One woman, sobbing, described what she and the other women had lived through with the jihadists.  Dr. Vichas described what he heard:

“After they were beaten, they were placed in a room and food was brought.  The starving women ate immediately.  As soon as they finished, their captors entered the room and asked if they liked the food.  Laughing, the captors told them that they had just eaten their children.

The words of this woman were difficult to understand.  I could not logically understand what I was hearing.  Afterwards, we were all crying – no one had dry eyes.  We embraced the woman so tight that we were speechless.  The woman’s tears became one with ours.  And just a step away from the “ironclad” monastery. We were overwhelmed by the experience at Petra.  Rebecca promised to put on the pressure to re-unite families of these women who already have someone in Europe.”

The next stop was Milia.  There we learned about the wind-turbines that will be placed in a designated Natura forest – an area that is truly a paradise.  The permits have already been approved by the mayor.  Also present at the discussion were parliament members that support the government.  Their position was pitiful. They were against this crime but “What can we do? We are obliged by the law.”  A law that they voted for!

Parliament members from the other party did not put in an appearance.  The residents of the area struggle against this crime on their own.

After Pieria, we visited the hospital of Katerinis and a meeting with the administrator of the hospital.  Their intensive care unit, a completely outfitted unit with specialist nurses at the ready, is not operating because they don’t have doctors.  The administrator told us that the ministry of health had promised to send four doctors, two auxiliary appointments and two through the Disease Control and Prevention.  Regular appointments are at this point prevented by the Troika (the country’s creditors).

They also discussed the hospital’s major problem – under-funding and under-staffing.  The hospital needs about 100 doctors to operate normally – they now have 55.  The result is that some departments are operating beyond their limits, such as the pediatric clinic that has two pediatricians.  Other departments don’t work at all, such as the pulmonary clinic, because there are no pulmonary specialists. They are doing all they can to make the funding stretch, including cutting food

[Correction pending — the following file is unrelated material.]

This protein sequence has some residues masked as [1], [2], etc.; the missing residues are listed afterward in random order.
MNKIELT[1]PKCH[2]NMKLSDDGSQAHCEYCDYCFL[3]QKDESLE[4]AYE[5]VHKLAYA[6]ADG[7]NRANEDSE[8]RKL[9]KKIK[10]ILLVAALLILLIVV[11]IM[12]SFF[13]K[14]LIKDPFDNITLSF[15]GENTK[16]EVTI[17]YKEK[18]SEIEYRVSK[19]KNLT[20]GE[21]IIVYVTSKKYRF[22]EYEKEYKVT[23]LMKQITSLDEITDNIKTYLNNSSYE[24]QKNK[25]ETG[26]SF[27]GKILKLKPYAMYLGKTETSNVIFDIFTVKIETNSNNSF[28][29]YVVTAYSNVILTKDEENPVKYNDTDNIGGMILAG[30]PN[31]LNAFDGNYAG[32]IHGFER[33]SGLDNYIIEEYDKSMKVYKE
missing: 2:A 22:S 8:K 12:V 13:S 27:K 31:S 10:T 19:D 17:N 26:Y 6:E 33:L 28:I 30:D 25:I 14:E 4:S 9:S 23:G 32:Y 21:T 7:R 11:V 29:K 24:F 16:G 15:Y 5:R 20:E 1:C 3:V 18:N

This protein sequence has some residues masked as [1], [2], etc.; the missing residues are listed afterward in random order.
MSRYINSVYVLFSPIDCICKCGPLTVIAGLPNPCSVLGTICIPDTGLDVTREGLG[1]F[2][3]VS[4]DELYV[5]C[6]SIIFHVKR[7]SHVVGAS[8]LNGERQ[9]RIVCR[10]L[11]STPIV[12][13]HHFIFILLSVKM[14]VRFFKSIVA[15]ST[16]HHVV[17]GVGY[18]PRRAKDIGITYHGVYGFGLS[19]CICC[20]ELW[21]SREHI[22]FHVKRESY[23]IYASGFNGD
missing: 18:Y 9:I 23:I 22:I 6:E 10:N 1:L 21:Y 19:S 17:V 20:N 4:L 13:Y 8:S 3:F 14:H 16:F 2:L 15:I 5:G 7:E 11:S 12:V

One last event and talk on the health situation took place at the Tobacco Factory.  The volunteer group of Katerinis has converted this abandoned factory into a real diamond.  Conspicuous by their absence were all the local parliament members.

All the facts and consequences of the austerity policies were discussed that are followed by the current government.

Rebecca Harms, in a short comment said something that we have never heard from a Greek prime-minister or minister of health.  Something that we should have heard from them.

…All these years, I have tried to help Greece, with the debt, with austerity and all the measures of the memorandum and I was looking for specific consequences of austerity to make my argument in talks throughout Europe.  I felt like I was going in very slow motion until I met the volunteers at the Metropolitan Community Clinic at Helliniko. When I learned of the very serious consequences of austerity on health and exactly what was happening to health in Greece, I said to myself ‘at last a serious argument, a tool in my hands to help stop this senseless austerity in Greece!’”